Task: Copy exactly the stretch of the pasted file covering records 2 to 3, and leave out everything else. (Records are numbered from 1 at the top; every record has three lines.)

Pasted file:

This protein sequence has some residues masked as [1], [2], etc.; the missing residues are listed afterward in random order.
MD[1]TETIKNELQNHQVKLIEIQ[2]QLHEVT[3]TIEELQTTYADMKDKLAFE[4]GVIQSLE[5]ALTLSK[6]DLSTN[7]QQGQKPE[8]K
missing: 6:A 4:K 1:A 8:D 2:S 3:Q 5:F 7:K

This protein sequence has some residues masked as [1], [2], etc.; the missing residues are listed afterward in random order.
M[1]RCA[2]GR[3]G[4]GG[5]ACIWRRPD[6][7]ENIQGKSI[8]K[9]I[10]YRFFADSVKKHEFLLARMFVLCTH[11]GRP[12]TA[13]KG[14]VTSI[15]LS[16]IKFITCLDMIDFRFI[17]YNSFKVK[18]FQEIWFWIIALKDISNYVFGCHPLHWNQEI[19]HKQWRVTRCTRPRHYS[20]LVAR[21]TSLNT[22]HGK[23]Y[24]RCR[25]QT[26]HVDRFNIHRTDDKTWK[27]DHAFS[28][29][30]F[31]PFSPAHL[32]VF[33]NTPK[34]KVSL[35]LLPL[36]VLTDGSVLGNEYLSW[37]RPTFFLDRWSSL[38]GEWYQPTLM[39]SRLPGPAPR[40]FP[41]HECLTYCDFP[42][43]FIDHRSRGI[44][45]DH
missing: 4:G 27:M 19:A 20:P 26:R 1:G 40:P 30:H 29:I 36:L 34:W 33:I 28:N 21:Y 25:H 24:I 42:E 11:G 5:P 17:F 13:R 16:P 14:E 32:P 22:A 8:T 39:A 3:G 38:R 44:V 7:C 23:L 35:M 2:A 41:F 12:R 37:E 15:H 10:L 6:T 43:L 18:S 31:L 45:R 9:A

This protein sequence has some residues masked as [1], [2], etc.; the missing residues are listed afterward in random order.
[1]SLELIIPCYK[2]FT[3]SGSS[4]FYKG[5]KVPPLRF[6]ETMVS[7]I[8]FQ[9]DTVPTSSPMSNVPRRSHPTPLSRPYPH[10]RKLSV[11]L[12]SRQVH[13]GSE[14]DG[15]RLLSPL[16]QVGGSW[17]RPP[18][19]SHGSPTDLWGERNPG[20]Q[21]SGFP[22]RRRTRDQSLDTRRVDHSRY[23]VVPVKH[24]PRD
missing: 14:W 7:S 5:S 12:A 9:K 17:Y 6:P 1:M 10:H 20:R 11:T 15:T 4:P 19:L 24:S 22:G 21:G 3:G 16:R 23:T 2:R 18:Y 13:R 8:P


This protein sequence has some residues masked as [1], [2], etc.; the missing residues are listed afterward in random order.
M[1]RCA[2]GR[3]G[4]GG[5]ACIWRRPD[6][7]ENIQGKSI[8]K[9]I[10]YRFFADSVKKHEFLLARMFVLCTH[11]GRP[12]TA[13]KG[14]VTSI[15]LS[16]IKFITCLDMIDFRFI[17]YNSFKVK[18]FQEIWFWIIALKDISNYVFGCHPLHWNQEI[19]HKQWRVTRCTRPRHYS[20]LVAR[21]TSLNT[22]HGK[23]Y[24]RCR[25]QT[26]HVDRFNIHRTDDKTWK[27]DHAFS[28][29][30]F[31]PFSPAHL[32]VF[33]NTPK[34]KVSL[35]LLPL[36]VLTDGSVLGNEYLSW[37]RPTFFLDRWSSL[38]GEWYQPTLM[39]SRLPGPAPR[40]FP[41]HECLTYCDFP[42][43]FIDHRSRGI[44][45]DH
missing: 4:G 27:M 19:A 20:P 26:R 1:G 40:P 30:H 29:I 36:L 34:W 33:I 28:N 21:Y 25:H 24:I 42:E 11:G 5:P 17:F 13:R 16:P 14:E 32:P 22:A 8:T 39:A 3:G 38:R 44:V 7:C 23:L 35:M 2:A 41:F 12:R 37:E 15:H 10:L 6:T 43:L 18:S 31:L 45:R 9:A

This protein sequence has some residues masked as [1], [2], etc.; the missing residues are listed afterward in random order.
[1]SLELIIPCYK[2]FT[3]SGSS[4]FYKG[5]KVPPLRF[6]ETMVS[7]I[8]FQ[9]DTVPTSSPMSNVPRRSHPTPLSRPYPH[10]RKLSV[11]L[12]SRQVH[13]GSE[14]DG[15]RLLSPL[16]QVGGSW[17]RPP[18][19]SHGSPTDLWGERNPG[20]Q[21]SGFP[22]RRRTRDQSLDTRRVDHSRY[23]VVPVKH[24]PRD
missing: 14:W 7:S 5:S 12:A 9:K 17:Y 6:P 1:M 10:H 20:R 11:T 15:T 4:P 19:L 24:S 22:G 21:G 3:G 16:R 23:T 2:R 18:Y 13:R 8:P